The hack of SolarWinds and thousands of its customers may have faded from the headlines. But, off the front page, the work of assessing the damage from the now-infamous supply chain attack goes on. So does the work of evicting the hackers responsible for the attack, UNC2452, from compromised government and corporate networks.
To that end, the U.S. government's Cybersecurity and Infrastructure Security Agency (CISA) published updated guidelines last week for companies that need to evict SolarWinds attackers from their networks. The guidelines are just the latest from CISA, which has issued a series of alerts, advisories and tools since soon after the SolarWinds hack came to light in early December, 2020. As more has become known about the incident, CISA’s advice has evolved from mere awareness and detection of the threat to increasingly detailed incident response and remediation steps.
The latest guidance, AR21-134A (PDF), provides the most detailed information yet on the steps needed to evict the SolarWinds actors from compromised environments and regain control of key IT assets. But the recommendations, which track closely to Microsoft’s own guidance, may conceal risks. Organizations should weigh their options carefully before plowing ahead with CISA’s recommendations, QOMPLX believes.
What You Need to Know
So what do you need to know about this latest CISA guidance? A few points stuck out to us here at QOMPLX.
Abandon All Hope All Ye With Admin Credential Theft
We wrote in March that the CISA guidance for SolarWinds victims wasn’t for the faint of heart. Basically, the agency tells the most affected organizations - Category 3 - to plan to sever their network from the Internet for the duration of the core eviction process, which could last days.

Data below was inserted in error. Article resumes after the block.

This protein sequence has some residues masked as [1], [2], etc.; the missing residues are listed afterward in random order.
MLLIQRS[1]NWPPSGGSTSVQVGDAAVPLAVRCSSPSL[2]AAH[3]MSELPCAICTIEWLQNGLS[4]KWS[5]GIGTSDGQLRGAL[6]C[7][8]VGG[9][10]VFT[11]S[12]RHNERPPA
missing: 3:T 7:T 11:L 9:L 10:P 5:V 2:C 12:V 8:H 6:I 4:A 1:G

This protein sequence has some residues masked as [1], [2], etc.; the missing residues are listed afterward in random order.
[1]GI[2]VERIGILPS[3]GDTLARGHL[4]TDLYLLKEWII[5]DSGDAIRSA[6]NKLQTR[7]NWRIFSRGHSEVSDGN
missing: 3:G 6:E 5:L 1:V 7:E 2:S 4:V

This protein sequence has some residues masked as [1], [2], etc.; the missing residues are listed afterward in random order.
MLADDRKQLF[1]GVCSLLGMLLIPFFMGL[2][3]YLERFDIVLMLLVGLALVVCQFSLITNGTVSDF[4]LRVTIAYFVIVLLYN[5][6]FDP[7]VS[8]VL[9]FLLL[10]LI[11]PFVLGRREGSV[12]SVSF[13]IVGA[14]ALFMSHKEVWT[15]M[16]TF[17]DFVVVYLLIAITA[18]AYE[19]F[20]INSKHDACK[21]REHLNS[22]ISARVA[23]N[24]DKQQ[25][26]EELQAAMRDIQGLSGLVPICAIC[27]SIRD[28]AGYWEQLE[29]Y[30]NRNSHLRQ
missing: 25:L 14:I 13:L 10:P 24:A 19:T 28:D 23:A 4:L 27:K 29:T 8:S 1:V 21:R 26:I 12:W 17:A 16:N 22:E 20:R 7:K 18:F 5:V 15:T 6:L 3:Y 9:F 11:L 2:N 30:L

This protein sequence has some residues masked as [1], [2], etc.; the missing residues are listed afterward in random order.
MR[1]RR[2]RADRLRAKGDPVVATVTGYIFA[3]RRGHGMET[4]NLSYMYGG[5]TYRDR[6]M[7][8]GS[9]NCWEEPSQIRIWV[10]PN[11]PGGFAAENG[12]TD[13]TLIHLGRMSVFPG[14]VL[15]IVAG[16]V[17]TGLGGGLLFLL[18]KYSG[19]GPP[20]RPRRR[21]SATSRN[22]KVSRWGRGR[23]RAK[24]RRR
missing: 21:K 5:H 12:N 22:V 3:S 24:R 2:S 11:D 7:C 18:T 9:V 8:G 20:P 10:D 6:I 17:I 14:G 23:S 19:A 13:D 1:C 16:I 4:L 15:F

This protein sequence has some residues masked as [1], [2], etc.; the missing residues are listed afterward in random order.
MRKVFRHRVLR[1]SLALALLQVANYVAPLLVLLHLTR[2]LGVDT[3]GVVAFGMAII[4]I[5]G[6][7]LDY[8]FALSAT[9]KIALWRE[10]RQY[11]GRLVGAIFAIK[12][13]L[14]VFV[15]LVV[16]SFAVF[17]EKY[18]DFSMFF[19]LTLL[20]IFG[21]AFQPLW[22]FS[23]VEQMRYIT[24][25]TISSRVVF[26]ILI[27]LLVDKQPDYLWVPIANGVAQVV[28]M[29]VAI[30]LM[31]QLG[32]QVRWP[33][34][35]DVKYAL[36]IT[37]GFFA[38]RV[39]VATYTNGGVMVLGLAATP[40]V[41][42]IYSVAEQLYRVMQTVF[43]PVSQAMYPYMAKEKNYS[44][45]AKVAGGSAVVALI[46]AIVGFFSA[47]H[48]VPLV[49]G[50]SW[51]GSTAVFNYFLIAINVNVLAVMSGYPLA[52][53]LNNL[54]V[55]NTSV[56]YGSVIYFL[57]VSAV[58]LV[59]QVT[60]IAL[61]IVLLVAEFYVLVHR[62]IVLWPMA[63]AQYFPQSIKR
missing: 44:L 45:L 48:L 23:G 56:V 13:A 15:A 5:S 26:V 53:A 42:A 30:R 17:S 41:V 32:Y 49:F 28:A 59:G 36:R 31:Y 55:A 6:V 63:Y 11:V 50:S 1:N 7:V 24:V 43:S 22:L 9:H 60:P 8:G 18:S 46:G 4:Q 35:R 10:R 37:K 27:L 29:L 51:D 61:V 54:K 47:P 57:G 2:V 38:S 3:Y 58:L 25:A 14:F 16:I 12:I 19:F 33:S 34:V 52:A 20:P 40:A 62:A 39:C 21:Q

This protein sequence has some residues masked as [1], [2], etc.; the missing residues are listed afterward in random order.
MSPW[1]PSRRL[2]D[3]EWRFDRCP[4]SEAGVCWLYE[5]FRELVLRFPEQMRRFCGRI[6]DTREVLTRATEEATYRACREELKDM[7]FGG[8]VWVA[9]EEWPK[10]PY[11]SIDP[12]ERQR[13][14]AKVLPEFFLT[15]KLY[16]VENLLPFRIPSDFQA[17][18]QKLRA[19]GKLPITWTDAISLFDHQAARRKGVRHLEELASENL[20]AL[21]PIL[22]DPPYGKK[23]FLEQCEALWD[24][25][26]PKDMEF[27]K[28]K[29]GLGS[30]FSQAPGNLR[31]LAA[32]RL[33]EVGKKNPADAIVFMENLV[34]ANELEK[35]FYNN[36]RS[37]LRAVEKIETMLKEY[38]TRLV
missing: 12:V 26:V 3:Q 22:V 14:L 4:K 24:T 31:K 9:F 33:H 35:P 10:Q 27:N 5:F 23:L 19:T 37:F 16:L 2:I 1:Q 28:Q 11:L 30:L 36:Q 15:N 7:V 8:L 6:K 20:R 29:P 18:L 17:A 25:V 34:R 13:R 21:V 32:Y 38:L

The updated guidance contains more sobering news for the most seriously affected SolarWinds victims. Specifically, for organizations whose investigation into the breach uncovers evidence that administrator level credentials have been compromised or for organizations that identify SAML abuse, CISA’s advice is to “consider the entire identity trust boundary compromised” and, given that “this threat actor is among the most capable,” should undertake a “full rebuild of the environment” from scratch. That’s strong medicine, but it's tucked into a side note in the guidance that might otherwise get overlooked. That is why we think it's worth noting up top.
Before Eviction: Scope, Harden, Cleanse
For organizations that aren’t in that dire situation (or that are, but would rather take their chances), CISA’s guidance on eviction outlines a multi-step process to both assess the impact of the breach and recover from it.
Victim organizations are instructed to determine the scope of the breach by identifying artifacts left behind by the attackers, telemetry from endpoints and networking equipment and other signs of unauthorized configuration changes.
Next, they are instructed to harden their network to outside access. That includes steps like removing Internet access from domain controllers, shutting off or monitoring external communications via SSH, SFTP, RDP, etc., auditing and culling unnecessary or ill-defined firewall exceptions and using host-based firewalls to thwart lateral movement.
Finally, victim organizations need to clean up problematic cloud trusts between on-premises infrastructure and resources like Microsoft 365 and Azure. This involves looking for evidence of permission and credential changes to applications and service principles or suspicious or unauthorized modifications to federation trust settings. So too, cloud administrative accounts and applications. The focus of the assessment should be to determine whether the existing rights and credentials are “as intended” and necessary.
Eleven Step Program
The agency guidance lays out an 11 step eviction process.
Remove Threat Actors, Update Passwords
Victim organizations are directed to remove any known malware, backdoors or implants they may have detected during pre-eviction investigation. Passwords are to be rotated for any accounts used to manage network devices, including keys and strings used to secure network device functions like SNMP, IPsec/IKE pre-shared keys, routing secrets, TACACS/RADIUS secrets, RSA keys/certificates, etc.).